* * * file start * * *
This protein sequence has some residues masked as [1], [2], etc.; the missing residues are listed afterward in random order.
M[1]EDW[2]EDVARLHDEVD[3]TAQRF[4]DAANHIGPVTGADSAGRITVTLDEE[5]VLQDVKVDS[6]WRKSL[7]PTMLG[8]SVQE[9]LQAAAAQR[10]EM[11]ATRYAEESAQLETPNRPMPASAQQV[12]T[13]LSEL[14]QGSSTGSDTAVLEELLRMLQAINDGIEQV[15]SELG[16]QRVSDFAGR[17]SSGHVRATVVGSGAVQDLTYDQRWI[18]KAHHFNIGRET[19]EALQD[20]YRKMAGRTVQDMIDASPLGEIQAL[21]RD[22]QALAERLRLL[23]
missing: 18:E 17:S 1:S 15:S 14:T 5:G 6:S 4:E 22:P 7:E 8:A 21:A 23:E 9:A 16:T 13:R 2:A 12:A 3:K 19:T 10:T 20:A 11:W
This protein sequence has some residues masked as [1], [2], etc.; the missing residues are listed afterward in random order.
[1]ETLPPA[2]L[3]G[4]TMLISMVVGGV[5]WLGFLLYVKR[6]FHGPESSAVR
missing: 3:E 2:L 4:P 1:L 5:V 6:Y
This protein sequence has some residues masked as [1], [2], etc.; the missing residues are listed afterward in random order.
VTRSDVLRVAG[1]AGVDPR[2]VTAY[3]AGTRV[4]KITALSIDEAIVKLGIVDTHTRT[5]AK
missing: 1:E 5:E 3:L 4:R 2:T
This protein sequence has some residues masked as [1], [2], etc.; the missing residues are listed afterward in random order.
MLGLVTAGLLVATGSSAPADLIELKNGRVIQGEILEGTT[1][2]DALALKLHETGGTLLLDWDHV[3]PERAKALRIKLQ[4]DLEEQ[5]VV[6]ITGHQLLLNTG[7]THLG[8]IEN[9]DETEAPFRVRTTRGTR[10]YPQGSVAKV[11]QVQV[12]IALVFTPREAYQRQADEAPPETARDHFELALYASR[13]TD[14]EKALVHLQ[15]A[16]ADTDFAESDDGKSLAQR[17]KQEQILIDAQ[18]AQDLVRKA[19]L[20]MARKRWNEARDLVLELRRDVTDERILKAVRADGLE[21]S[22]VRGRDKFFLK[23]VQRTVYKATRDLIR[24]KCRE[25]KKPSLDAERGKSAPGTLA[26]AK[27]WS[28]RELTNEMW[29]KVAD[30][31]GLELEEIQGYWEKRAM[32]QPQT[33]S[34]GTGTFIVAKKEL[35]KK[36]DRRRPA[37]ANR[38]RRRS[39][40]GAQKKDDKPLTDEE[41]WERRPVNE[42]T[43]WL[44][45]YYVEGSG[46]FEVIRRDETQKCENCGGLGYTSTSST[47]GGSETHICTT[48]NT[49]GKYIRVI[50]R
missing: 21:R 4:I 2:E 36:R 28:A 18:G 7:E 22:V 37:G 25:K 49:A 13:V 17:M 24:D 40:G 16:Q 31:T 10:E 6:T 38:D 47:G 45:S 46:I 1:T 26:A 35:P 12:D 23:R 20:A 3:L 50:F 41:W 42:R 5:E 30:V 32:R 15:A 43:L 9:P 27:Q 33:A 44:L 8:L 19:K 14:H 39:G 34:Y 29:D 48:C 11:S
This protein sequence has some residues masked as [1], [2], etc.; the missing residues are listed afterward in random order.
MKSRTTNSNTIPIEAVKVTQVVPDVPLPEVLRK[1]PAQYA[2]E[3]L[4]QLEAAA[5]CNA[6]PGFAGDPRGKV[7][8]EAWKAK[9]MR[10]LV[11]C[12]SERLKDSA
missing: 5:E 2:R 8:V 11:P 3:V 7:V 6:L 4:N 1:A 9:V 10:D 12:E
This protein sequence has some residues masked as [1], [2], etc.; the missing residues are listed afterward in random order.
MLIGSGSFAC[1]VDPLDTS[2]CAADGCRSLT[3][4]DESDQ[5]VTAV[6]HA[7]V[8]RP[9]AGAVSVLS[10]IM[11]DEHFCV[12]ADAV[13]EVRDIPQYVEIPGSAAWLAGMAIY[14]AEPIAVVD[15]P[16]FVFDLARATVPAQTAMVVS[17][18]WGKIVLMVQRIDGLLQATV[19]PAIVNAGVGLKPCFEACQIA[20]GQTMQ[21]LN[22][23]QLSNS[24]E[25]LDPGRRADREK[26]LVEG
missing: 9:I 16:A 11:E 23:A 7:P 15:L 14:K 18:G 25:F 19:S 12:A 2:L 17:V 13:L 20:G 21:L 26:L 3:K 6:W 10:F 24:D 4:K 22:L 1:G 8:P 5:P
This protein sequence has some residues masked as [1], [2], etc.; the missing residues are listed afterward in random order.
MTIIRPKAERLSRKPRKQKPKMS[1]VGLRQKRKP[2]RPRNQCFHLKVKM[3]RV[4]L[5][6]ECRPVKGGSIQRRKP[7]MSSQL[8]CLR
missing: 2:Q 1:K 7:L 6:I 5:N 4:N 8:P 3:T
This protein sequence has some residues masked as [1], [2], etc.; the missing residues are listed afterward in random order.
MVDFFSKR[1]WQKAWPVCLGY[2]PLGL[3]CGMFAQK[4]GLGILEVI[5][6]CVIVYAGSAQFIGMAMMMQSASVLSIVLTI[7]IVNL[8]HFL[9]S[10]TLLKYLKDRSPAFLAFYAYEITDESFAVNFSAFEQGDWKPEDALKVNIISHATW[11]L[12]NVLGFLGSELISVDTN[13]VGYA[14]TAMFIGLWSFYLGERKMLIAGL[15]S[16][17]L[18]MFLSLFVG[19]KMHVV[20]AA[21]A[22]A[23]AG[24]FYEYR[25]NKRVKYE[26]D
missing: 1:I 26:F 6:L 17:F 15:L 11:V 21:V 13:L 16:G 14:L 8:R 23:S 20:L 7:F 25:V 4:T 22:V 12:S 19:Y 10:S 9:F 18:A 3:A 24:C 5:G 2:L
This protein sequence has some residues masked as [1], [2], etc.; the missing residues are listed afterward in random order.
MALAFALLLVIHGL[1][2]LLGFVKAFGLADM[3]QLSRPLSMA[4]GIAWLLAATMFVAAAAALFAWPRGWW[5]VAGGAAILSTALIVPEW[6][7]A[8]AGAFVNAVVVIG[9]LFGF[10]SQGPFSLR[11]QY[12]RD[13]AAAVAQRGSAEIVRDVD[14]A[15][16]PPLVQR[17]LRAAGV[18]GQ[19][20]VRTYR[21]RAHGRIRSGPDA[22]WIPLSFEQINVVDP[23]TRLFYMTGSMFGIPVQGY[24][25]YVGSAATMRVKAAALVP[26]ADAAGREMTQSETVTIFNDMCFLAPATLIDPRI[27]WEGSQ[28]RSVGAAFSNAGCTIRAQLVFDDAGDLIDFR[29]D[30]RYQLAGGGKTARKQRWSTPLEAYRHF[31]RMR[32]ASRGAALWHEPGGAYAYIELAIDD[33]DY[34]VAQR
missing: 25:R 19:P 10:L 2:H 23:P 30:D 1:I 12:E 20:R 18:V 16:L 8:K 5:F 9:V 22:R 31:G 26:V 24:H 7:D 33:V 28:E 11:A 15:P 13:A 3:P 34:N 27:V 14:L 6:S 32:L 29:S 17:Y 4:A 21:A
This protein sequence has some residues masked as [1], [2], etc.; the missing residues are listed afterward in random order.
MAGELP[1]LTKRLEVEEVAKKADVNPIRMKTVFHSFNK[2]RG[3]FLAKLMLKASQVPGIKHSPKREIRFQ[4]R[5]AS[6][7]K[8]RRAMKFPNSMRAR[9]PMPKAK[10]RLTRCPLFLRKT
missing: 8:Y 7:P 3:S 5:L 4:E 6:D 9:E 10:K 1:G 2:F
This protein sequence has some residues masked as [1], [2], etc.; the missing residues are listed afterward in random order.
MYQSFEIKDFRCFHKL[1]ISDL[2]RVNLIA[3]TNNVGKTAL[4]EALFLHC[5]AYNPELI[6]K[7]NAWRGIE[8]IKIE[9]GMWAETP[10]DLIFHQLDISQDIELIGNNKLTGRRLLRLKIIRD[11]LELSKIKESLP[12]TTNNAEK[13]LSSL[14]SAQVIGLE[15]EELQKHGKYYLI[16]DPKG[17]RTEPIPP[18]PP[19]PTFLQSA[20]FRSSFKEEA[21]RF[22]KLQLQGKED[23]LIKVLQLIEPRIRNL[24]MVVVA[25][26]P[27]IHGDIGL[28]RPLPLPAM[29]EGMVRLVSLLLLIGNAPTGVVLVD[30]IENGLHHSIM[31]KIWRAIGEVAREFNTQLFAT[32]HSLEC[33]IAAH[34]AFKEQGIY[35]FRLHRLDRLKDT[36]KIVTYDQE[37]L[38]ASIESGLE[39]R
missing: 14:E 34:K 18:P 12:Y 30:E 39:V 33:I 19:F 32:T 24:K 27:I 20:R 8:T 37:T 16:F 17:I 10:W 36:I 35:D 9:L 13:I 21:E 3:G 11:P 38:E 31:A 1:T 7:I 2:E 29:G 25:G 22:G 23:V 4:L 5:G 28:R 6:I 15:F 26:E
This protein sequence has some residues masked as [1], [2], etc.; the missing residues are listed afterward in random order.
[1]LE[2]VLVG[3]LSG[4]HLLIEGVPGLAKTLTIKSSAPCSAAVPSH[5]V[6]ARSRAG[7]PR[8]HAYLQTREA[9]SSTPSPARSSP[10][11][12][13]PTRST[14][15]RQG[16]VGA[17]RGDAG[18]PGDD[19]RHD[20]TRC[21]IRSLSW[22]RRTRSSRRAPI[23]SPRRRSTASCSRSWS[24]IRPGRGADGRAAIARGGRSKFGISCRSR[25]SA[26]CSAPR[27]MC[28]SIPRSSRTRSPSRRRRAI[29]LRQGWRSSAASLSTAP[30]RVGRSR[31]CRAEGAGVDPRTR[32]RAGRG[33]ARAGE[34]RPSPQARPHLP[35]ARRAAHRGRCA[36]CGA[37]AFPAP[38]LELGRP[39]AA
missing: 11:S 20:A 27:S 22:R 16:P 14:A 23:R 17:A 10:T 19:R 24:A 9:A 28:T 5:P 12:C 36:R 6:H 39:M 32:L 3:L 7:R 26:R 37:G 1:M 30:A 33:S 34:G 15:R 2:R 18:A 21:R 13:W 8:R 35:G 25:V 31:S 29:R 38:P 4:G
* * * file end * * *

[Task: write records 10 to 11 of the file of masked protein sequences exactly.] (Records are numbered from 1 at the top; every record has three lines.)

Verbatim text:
This protein sequence has some residues masked as [1], [2], etc.; the missing residues are listed afterward in random order.
MAGELP[1]LTKRLEVEEVAKKADVNPIRMKTVFHSFNK[2]RG[3]FLAKLMLKASQVPGIKHSPKREIRFQ[4]R[5]AS[6][7]K[8]RRAMKFPNSMRAR[9]PMPKAK[10]RLTRCPLFLRKT
missing: 8:Y 7:P 3:S 5:L 4:E 6:D 9:E 10:K 1:G 2:F
This protein sequence has some residues masked as [1], [2], etc.; the missing residues are listed afterward in random order.
MYQSFEIKDFRCFHKL[1]ISDL[2]RVNLIA[3]TNNVGKTAL[4]EALFLHC[5]AYNPELI[6]K[7]NAWRGIE[8]IKIE[9]GMWAETP[10]DLIFHQLDISQDIELIGNNKLTGRRLLRLKIIRD[11]LELSKIKESLP[12]TTNNAEK[13]LSSL[14]SAQVIGLE[15]EELQKHGKYYLI[16]DPKG[17]RTEPIPP[18]PP[19]PTFLQSA[20]FRSSFKEEA[21]RF[22]KLQLQGKED[23]LIKVLQLIEPRIRNL[24]MVVVA[25][26]P[27]IHGDIGL[28]RPLPLPAM[29]EGMVRLVSLLLLIGNAPTGVVLVD[30]IENGLHHSIM[31]KIWRAIGEVAREFNTQLFAT[32]HSLEC[33]IAAH[34]AFKEQGIY[35]FRLHRLDRLKDT[36]KIVTYDQE[37]L[38]ASIESGLE[39]R
missing: 14:E 34:K 18:P 12:Y 30:E 39:V 33:I 19:F 32:T 24:K 27:I 20:R 8:T 37:T 16:F 17:I 10:W 36:I 35:D 9:L 13:I 21:E 3:G 11:P 38:E 31:A 1:T 7:I 2:E 29:G 25:G 22:G 23:V 4:L 5:G 28:R 6:I 15:F 26:E